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Does tutoring help?

In a word: yes.

Tutoring can help a great deal. But only if children receive 1:1 access to carefully thought out, specific instruction, based on their needs as individuals. So where as a parent should you begin?

The first step is to figure out where the ”problem” lies, why does your child need tutoring?

It is important to remember that many children struggle at school at some point in their academic careers, and that it is normal. Whether their struggles are subject based, be it be in Maths, English or Biology a guiding hand and the wisdom of a tutor to get them to that ”ah ha” moment, may be required. The trick however, is to work out what is inhibiting that “ah ha” moment from occurring inside the classroom in the first place.

Is it nerves during assessment or poor exam technique? Does your child have an undiagnosed barrier to learning? Or is it merely an opportunity to be taught the concepts again, going back a few steps to make sure the core ideas are understood, not presenting themselves often enough in a large group setting such as a classroom.

Once one knows what is ”wrong” it is much easier to tackle the problem. Too often parents see tutoring as a “cure-all” to get their children into the best schools, with the top marks, but the second step to successful tutoring is to ask oneself; when does it stop?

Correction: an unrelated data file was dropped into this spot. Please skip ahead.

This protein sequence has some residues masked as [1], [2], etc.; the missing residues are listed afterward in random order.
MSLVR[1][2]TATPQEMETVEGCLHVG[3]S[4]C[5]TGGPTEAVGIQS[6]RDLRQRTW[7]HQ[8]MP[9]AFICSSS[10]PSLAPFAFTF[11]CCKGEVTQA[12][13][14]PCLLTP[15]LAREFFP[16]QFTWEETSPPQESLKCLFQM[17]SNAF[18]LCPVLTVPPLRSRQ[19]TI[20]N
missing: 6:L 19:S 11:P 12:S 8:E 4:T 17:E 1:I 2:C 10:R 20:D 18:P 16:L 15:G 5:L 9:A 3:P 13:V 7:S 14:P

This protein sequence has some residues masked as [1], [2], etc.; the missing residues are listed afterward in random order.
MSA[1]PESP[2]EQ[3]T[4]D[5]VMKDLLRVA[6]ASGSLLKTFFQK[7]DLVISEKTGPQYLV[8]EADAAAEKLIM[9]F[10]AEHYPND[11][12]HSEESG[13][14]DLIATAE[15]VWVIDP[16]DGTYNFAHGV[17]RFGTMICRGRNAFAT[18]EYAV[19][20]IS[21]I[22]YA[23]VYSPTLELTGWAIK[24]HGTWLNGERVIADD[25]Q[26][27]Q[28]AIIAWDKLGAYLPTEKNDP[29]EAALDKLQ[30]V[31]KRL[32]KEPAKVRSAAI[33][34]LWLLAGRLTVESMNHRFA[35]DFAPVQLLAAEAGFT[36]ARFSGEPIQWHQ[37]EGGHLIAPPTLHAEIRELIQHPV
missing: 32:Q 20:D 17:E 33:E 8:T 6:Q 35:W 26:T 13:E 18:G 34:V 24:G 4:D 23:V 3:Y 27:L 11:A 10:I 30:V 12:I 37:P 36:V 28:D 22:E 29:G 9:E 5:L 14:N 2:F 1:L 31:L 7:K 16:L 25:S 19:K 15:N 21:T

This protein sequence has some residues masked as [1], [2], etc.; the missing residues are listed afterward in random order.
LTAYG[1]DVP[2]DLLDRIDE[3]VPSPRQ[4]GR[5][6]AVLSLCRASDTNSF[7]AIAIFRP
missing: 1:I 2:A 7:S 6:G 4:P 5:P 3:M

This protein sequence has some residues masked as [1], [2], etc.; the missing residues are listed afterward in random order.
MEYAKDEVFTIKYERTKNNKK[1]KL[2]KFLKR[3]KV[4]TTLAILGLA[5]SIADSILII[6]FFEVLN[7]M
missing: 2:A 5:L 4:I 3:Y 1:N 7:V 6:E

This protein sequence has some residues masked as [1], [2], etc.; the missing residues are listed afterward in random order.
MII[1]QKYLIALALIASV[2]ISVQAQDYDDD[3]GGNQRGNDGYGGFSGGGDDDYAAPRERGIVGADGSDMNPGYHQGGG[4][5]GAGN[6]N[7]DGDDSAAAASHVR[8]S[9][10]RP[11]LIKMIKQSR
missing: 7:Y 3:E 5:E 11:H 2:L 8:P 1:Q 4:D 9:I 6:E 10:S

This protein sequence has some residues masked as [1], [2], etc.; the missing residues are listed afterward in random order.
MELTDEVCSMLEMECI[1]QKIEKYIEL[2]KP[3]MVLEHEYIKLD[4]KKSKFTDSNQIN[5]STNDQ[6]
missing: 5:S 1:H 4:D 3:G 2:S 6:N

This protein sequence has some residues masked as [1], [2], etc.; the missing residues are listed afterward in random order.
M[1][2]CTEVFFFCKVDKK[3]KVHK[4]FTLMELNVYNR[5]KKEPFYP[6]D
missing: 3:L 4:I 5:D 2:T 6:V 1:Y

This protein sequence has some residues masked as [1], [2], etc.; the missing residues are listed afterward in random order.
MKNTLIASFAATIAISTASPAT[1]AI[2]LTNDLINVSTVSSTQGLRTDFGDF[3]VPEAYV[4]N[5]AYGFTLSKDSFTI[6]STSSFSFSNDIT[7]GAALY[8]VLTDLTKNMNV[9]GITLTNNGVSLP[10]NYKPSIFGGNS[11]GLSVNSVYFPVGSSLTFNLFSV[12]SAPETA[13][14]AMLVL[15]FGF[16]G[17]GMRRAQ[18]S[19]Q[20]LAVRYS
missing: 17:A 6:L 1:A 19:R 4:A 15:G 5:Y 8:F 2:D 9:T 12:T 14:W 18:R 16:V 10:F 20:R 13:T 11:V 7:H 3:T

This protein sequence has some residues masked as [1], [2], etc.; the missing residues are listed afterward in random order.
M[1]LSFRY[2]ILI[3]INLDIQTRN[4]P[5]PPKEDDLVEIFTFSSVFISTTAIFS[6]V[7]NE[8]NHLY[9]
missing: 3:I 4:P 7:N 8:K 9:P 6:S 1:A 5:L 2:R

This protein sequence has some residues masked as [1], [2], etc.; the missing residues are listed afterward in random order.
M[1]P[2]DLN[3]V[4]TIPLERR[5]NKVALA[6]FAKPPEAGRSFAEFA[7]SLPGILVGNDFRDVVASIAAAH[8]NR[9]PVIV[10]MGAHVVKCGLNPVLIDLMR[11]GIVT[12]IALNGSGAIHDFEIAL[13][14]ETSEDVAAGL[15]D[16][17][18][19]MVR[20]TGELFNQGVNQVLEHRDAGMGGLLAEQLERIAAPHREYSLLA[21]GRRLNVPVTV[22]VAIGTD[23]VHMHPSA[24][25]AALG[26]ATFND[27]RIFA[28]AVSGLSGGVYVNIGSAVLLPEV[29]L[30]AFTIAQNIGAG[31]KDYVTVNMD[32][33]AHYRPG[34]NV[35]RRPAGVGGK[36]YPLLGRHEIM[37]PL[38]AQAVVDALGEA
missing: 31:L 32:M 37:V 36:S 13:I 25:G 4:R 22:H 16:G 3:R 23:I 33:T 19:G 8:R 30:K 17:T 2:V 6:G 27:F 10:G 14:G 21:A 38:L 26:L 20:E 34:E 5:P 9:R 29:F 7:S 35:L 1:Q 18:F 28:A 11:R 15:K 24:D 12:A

Tutoring should not be done to force a child to become someone they are not, if a child is doing their best and are scoring an average grade no amount of pushing is going to make that child somewhat brighter, quite the opposite in fact. Children’s mental health begins to suffer, feeling that they are forever letting their parents down by not scoring that 100%. Add to that current economic pressures, makes the burden on young children even harder to bare.

We can’t go on holiday this year Timmy, as you failed to get the academic scholarship. We really wish you would care about your studies and your future more…”

This comment, while well meant, from a parent can seriously damage a child’s self esteem. So the third point is to manage expectations.

Once you have discussed the above three points with your child’s tutor it is much easier to move forward as a united team, all working together for the child’s maximum benefit.

Finally, and probably most importantly the child needs to be included in these meetings so they understand your expectations and that they are a part of setting the end goal. Without that ownership of expectations, tutoring will inevitably fail.

If you would like to start the journey of tutoring with us please email alinedtutors@gmail.com to book an initial consultation with one of our tutors.

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